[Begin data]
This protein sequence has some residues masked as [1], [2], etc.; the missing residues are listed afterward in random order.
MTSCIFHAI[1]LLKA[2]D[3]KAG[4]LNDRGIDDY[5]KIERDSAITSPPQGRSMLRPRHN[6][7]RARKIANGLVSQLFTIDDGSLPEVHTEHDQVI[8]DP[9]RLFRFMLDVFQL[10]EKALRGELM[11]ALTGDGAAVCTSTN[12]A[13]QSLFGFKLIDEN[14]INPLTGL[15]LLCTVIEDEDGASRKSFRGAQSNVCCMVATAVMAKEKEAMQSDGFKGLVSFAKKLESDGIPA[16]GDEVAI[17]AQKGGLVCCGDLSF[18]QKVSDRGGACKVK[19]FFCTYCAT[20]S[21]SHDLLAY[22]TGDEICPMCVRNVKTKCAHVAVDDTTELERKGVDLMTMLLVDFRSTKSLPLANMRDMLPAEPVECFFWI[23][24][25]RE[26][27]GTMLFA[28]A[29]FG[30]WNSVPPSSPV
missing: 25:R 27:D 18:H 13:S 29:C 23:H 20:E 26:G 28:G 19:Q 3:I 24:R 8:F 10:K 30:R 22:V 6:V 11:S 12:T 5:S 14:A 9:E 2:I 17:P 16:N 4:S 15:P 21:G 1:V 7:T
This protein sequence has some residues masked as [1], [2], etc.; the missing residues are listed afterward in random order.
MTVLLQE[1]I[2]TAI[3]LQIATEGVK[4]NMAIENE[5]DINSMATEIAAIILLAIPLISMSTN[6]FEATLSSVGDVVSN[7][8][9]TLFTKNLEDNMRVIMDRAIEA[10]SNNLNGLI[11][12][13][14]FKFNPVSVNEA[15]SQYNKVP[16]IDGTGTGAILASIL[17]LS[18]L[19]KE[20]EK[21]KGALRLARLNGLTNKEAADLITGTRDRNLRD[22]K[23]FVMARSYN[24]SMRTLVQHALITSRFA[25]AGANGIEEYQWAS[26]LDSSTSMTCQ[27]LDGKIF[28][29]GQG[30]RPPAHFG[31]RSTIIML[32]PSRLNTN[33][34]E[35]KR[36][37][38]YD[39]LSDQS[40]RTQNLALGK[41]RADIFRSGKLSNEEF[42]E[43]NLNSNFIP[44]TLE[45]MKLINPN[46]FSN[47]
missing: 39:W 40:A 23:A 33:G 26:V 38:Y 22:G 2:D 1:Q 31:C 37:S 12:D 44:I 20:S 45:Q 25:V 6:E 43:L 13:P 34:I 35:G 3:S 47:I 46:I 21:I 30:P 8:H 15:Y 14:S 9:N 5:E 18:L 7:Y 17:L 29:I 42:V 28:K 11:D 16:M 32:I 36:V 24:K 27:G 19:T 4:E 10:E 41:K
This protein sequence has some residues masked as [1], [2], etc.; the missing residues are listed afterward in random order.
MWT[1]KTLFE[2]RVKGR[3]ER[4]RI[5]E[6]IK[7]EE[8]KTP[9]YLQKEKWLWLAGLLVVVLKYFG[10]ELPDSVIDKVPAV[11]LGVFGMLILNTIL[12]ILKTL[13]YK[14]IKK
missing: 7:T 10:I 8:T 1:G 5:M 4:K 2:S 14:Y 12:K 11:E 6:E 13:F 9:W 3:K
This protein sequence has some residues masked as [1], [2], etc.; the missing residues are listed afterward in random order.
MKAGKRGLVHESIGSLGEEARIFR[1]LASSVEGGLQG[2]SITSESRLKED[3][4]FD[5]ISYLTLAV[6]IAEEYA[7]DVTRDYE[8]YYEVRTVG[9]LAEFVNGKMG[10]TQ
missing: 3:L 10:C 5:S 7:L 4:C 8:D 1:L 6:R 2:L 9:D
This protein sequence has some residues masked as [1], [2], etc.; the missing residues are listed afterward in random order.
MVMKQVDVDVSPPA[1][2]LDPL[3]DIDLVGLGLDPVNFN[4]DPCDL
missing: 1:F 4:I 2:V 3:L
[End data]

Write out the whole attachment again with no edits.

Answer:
This protein sequence has some residues masked as [1], [2], etc.; the missing residues are listed afterward in random order.
MTSCIFHAI[1]LLKA[2]D[3]KAG[4]LNDRGIDDY[5]KIERDSAITSPPQGRSMLRPRHN[6][7]RARKIANGLVSQLFTIDDGSLPEVHTEHDQVI[8]DP[9]RLFRFMLDVFQL[10]EKALRGELM[11]ALTGDGAAVCTSTN[12]A[13]QSLFGFKLIDEN[14]INPLTGL[15]LLCTVIEDEDGASRKSFRGAQSNVCCMVATAVMAKEKEAMQSDGFKGLVSFAKKLESDGIPA[16]GDEVAI[17]AQKGGLVCCGDLSF[18]QKVSDRGGACKVK[19]FFCTYCAT[20]S[21]SHDLLAY[22]TGDEICPMCVRNVKTKCAHVAVDDTTELERKGVDLMTMLLVDFRSTKSLPLANMRDMLPAEPVECFFWI[23][24][25]RE[26][27]GTMLFA[28]A[29]FG[30]WNSVPPSSPV
missing: 25:R 27:D 18:H 13:S 29:C 23:H 20:E 26:G 28:G 19:Q 3:I 24:R 8:F 10:K 30:R 22:V 6:V 11:S 12:T 5:S 14:A 9:E 2:I 17:P 16:N 4:S 15:P 21:G 1:V 7:T
This protein sequence has some residues masked as [1], [2], etc.; the missing residues are listed afterward in random order.
MTVLLQE[1]I[2]TAI[3]LQIATEGVK[4]NMAIENE[5]DINSMATEIAAIILLAIPLISMSTN[6]FEATLSSVGDVVSN[7][8][9]TLFTKNLEDNMRVIMDRAIEA[10]SNNLNGLI[11][12][13][14]FKFNPVSVNEA[15]SQYNKVP[16]IDGTGTGAILASIL[17]LS[18]L[19]KE[20]EK[21]KGALRLARLNGLTNKEAADLITGTRDRNLRD[22]K[23]FVMARSYN[24]SMRTLVQHALITSRFA[25]AGANGIEEYQWAS[26]LDSSTSMTCQ[27]LDGKIF[28][29]GQG[30]RPPAHFG[31]RSTIIML[32]PSRLNTN[33][34]E[35]KR[36][37][38]YD[39]LSDQS[40]RTQNLALGK[41]RADIFRSGKLSNEEF[42]E[43]NLNSNFIP[44]TLE[45]MKLINPN[46]FSN[47]
missing: 39:W 40:A 23:A 33:G 26:V 38:Y 22:G 2:D 1:Q 31:C 37:S 12:D 44:I 20:S 45:Q 25:V 6:E 43:L 13:P 34:I 35:G 3:S 47:I 46:I 21:I 30:P 8:H 15:Y 14:S 9:N 5:E 18:L 7:Y 17:L 29:I 42:V 28:K 11:D 16:M 32:I 36:V 24:K 27:G 19:T 4:E 10:E 41:K
This protein sequence has some residues masked as [1], [2], etc.; the missing residues are listed afterward in random order.
MWT[1]KTLFE[2]RVKGR[3]ER[4]RI[5]E[6]IK[7]EE[8]KTP[9]YLQKEKWLWLAGLLVVVLKYFG[10]ELPDSVIDKVPAV[11]LGVFGMLILNTIL[12]ILKTL[13]YK[14]IKK
missing: 7:T 10:I 8:T 1:G 5:M 4:K 2:S 14:Y 12:K 11:E 6:E 13:F 9:W 3:K
This protein sequence has some residues masked as [1], [2], etc.; the missing residues are listed afterward in random order.
MKAGKRGLVHESIGSLGEEARIFR[1]LASSVEGGLQG[2]SITSESRLKED[3][4]FD[5]ISYLTLAV[6]IAEEYA[7]DVTRDYE[8]YYEVRTVG[9]LAEFVNGKMG[10]TQ
missing: 3:L 10:C 5:S 7:L 4:C 8:D 1:L 6:R 2:L 9:D
This protein sequence has some residues masked as [1], [2], etc.; the missing residues are listed afterward in random order.
MVMKQVDVDVSPPA[1][2]LDPL[3]DIDLVGLGLDPVNFN[4]DPCDL
missing: 1:F 4:I 2:V 3:L